This is the one of many columns to be written by UMBC Director of Athletics Dr. Charles Brown. Dr. Brown is believed to be the longest-tenured AD in the state, with over 20 years at the helm of the Retrievers. He has been an athletic director since 1981 and has served two terms as president of the Maryland Association of Collegiate Directors of Athletics and one term on the NCAA Division I Championships/Competition Cabinet.
I’m sure that we all have things that annoy and frustrate us, and sometimes we need to vent. These “pet peeves” continually crop up, and we are exposed to them on a regular basis. For example, how many times have you heard someone say they gave 110% effort. How is that possible? Some people begin talking by saying, “To be honest…” Are they usually dishonest? When waiters don’t write down your order, does it make you wonder whether you will get what you asked for? And finally, who is that guy in all those GEICO commercials?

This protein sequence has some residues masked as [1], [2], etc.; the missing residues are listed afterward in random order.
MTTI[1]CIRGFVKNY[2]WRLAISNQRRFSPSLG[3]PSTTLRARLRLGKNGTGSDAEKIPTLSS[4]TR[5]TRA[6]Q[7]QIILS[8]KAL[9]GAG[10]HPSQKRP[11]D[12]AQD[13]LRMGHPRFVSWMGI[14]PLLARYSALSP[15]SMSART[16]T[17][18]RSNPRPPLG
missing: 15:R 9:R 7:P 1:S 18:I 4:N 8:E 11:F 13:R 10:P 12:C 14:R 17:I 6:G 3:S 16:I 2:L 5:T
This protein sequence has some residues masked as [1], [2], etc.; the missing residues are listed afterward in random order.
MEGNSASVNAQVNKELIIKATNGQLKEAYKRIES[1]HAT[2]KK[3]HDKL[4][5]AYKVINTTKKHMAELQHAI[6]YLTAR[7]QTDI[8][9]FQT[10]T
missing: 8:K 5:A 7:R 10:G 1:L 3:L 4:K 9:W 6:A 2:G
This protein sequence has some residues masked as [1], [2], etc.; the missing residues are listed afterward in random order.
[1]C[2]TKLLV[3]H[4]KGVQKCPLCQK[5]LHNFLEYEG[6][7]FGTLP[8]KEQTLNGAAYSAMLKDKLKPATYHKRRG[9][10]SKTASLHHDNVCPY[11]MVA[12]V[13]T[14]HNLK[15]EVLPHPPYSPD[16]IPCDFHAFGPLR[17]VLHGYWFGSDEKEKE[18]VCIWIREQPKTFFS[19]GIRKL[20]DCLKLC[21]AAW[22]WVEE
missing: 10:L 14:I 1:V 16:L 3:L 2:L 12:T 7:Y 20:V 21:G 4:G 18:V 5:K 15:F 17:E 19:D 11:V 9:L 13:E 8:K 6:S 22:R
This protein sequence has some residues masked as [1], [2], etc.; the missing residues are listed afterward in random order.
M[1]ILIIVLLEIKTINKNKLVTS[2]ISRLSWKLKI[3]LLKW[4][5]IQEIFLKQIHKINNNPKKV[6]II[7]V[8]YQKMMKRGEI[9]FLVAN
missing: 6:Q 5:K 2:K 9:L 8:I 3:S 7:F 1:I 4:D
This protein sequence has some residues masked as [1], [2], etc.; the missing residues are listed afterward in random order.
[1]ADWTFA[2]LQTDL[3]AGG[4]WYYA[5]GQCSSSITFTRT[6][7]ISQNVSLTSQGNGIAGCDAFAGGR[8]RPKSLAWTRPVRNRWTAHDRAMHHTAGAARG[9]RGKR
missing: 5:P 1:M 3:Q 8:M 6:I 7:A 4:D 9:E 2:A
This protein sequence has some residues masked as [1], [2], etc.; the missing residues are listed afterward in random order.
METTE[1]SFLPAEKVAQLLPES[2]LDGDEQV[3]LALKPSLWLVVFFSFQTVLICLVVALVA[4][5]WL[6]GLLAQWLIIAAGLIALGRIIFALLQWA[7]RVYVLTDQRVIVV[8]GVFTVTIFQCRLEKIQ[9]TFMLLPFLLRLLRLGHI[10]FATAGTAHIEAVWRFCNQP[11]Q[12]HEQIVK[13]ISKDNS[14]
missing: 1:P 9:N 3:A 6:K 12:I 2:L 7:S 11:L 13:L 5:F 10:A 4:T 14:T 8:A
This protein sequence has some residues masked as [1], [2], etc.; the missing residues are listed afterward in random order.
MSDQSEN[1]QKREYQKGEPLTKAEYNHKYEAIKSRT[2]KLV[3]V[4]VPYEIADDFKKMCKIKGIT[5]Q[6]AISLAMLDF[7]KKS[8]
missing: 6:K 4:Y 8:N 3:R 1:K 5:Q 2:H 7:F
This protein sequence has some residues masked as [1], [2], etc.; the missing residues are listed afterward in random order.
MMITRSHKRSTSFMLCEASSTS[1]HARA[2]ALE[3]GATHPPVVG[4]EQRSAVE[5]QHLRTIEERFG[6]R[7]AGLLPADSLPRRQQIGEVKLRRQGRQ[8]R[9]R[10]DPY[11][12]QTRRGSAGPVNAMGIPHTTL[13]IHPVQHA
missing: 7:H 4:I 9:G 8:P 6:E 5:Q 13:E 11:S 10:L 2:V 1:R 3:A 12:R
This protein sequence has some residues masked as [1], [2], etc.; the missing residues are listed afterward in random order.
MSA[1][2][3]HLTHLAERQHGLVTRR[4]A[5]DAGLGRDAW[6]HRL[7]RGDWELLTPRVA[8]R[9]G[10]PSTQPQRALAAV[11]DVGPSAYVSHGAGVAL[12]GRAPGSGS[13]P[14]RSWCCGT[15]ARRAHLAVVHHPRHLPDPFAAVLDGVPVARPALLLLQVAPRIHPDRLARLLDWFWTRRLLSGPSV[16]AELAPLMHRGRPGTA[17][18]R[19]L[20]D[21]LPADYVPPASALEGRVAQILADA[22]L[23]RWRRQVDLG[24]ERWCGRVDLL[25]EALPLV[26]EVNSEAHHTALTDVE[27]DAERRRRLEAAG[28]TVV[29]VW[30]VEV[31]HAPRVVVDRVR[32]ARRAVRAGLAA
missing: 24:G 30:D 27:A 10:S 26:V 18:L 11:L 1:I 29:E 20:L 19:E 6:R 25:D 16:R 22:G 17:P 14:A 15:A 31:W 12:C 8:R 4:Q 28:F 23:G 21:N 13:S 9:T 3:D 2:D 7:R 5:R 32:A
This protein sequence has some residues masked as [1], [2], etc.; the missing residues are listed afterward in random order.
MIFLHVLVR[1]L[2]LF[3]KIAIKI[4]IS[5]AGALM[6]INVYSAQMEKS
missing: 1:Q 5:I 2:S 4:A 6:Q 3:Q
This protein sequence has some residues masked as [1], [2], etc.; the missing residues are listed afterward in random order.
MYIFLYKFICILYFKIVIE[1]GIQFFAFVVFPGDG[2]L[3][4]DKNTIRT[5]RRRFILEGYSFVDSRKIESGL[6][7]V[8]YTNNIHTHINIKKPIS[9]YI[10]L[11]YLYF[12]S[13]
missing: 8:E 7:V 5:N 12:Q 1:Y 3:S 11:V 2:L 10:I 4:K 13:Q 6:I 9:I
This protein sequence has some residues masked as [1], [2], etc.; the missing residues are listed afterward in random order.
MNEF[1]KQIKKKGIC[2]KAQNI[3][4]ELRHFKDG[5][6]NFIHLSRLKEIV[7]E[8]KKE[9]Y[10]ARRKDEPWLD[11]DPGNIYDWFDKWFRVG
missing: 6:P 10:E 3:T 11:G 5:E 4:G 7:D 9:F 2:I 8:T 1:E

I’ve got lots of sports pet peeves, and I’ve put down in this piece some of the biggest of the bunch. So here goes!
Stoppage Time—The world’s most popular sport is played in 2-45 minute halves. In international soccer/football, once the whistle is blown to start the game, the clock never stops. Action on the field, however, does stop to tend to injuries, arguments among players and officials, or replacement of a ball that was kicked into the stands. At the end of each half, a small sign is lifted overhead by a sideline official that indicates the “alleged” time to be added to the game—time accrued from various forms of stoppages during play. Once this occurs, no one in the stadium or in the TV audience knows exactly when the game will end-- only the official on the field knows this. To compound the confusion, there can be additional stoppages during stoppage time. Ridiculous!